This article has been provided by our partners at RWA Consultancy.

The annual BIBA conference was held in Manchester on 11 and 12 May. The FCA’s Sheldon Mills gave a speech outlining the vital role insurance brokers play in helping consumers and businesses access the insurance products they need, especially in times of uncertainty.

Mills, who is Executive Director, Consumers and Competition at the FCA, covered topics including innovation and growth, delivering better consumer outcomes and ESG, culture and diversity and inclusion.

All of this is set against the challenging background of the current economic climate and key risks within the sector.

Areas of note were:

  • Innovation and growth – The FCA has recently launched its three-year strategy, outlining its ambitions for financial services across 3 key themes: reducing and preventing serious harm, setting and testing higher standards, and promoting competition and positive change.
  • Fair value – The rising cost of living is likely to lead to difficult decisions for consumers and may prompt them, in some cases, to opt out of certain types of insurance or reduce the level of cover for their existing policies. The FCA acknowledged that “higher prices may sometimes be appropriate, for example, if the cost base is greater because there is a different level of service or the distribution process is necessarily more complicated to meet the need of the customer.” The new Consumer Duty and its focus on the impact products and services can have on consumers was mentioned. It was stated that where insurance brokers are following other rules introduced over the last 5 years – the Insurance Distribution Directive (IDD), value measures, General Insurance Pricing and product governance rules – they should be well on the way to meeting FCA expectations under the proposed Consumer Duty.
  • Pricing – There was a reminder that, following the rule changes in January, all renewal notices must now comply with the pricing rules, and a senior manager is required to attest annually that the firm has complied with the pricing rules to help end price walking.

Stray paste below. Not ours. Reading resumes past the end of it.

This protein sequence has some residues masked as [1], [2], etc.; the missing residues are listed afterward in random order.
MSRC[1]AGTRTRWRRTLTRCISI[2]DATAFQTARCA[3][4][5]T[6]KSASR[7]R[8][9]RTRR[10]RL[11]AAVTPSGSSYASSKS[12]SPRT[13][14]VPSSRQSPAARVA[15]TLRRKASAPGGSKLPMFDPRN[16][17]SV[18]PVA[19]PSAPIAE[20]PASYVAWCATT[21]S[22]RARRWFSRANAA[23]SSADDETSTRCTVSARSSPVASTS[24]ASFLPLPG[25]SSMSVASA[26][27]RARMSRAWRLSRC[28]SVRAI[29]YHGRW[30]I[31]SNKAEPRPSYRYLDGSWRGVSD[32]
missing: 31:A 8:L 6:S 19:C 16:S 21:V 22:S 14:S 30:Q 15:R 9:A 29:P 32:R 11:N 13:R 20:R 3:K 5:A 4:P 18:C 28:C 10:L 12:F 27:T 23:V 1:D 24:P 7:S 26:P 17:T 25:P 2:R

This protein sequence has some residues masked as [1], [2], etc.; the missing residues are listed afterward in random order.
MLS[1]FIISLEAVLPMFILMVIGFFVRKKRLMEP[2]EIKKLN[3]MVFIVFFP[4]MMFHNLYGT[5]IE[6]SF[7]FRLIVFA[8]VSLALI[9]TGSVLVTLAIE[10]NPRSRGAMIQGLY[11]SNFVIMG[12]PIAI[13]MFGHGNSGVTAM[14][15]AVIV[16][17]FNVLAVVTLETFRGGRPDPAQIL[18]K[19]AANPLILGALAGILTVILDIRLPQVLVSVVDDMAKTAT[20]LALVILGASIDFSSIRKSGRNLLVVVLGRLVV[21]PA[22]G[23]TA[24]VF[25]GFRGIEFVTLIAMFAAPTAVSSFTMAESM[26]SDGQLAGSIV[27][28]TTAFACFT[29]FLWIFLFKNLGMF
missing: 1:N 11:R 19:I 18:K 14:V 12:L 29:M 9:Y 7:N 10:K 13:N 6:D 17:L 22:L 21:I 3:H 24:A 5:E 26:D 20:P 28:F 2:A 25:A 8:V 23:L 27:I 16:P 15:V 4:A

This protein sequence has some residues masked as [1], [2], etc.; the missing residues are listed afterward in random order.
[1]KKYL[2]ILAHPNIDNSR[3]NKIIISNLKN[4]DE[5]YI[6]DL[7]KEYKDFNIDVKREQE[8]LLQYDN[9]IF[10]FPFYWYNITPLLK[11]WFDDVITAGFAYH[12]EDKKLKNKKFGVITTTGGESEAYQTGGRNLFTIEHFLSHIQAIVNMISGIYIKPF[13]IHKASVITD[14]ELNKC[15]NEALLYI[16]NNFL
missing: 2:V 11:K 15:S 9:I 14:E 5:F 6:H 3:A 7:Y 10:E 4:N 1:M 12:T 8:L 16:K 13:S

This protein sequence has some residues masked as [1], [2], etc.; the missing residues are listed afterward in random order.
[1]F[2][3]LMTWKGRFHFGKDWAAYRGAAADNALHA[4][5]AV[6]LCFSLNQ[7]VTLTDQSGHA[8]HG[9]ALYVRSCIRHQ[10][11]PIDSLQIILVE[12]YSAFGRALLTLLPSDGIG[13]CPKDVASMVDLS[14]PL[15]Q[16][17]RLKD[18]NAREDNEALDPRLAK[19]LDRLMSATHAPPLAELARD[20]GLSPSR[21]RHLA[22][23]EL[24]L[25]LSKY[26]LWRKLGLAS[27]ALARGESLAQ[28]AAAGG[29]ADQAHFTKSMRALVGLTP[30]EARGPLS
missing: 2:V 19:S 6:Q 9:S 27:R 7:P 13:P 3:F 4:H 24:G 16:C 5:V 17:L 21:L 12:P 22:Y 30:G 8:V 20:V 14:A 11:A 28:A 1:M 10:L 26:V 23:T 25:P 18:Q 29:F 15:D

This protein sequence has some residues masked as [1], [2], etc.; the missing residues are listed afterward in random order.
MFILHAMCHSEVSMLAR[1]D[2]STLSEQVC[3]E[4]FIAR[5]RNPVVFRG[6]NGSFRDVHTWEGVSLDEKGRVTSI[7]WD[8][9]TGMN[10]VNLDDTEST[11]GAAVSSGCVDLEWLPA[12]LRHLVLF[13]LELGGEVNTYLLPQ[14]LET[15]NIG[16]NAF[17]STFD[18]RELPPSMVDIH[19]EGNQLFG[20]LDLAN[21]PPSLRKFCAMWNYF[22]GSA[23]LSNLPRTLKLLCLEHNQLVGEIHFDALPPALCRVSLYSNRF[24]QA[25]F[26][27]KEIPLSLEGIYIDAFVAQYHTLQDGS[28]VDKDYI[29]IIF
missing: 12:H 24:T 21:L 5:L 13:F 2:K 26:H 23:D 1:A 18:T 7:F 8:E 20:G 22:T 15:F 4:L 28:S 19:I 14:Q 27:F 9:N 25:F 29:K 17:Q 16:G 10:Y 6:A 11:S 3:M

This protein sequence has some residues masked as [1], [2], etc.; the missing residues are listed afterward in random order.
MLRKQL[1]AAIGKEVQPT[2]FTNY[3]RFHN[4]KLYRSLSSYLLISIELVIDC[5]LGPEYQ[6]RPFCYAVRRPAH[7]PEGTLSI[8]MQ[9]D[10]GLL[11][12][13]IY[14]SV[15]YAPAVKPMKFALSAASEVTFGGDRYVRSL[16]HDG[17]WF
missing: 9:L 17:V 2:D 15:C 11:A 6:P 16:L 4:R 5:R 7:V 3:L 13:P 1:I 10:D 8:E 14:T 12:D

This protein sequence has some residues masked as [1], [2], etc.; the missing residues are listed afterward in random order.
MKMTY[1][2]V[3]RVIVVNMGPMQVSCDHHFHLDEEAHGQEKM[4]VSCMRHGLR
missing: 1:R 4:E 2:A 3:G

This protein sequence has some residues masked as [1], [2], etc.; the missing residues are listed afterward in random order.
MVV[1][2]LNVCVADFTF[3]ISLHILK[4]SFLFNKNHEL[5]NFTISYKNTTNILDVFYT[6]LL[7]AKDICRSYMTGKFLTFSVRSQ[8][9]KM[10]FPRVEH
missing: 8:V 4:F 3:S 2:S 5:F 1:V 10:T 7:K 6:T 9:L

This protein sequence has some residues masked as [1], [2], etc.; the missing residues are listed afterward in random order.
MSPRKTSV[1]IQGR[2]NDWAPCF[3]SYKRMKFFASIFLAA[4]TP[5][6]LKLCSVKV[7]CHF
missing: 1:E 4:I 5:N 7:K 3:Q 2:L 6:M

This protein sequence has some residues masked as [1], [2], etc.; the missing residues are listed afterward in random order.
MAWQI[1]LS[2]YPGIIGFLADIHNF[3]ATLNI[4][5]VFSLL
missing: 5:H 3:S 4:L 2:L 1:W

• Client money – This is a key area of the FCA’s strategy to minimise risk and ensure that firms are operationally and financially resilient. FCA rules require that firms safeguard client money and maintain adequate wind-down plans – over half of brokers assessed by the FCA “have matters requiring attention within their client money arrangements.”
  • Appointed Representatives (ARs) – The FCA has recently set up a new department to oversee the Appointed Representative regime and will be supervising these firms more closely to deliver better outcomes. Where ARs are used, the regulator expects good oversight of them.
  • Diversity and inclusion – The FCA believes that a diverse and inclusive industry that can attract and develop talented individuals will help drive positive cultures in firms where individuals feel able to express their views, and speak up and raise concerns. The FCA’s work in this area is described as “proportionate and targeted” meaning that large firms will have greater expectations on them than smaller ones, but ultimately D&I should benefit everyone and help deliver better outcomes for consumers.
  • ESG – Climate change was covered here and the FCA warned it will bring complex challenges for insurers and brokers to support society’s needs. The FCA stated that it will be seeking to understand from insurers and brokers how they are managing these ESG-related risks.

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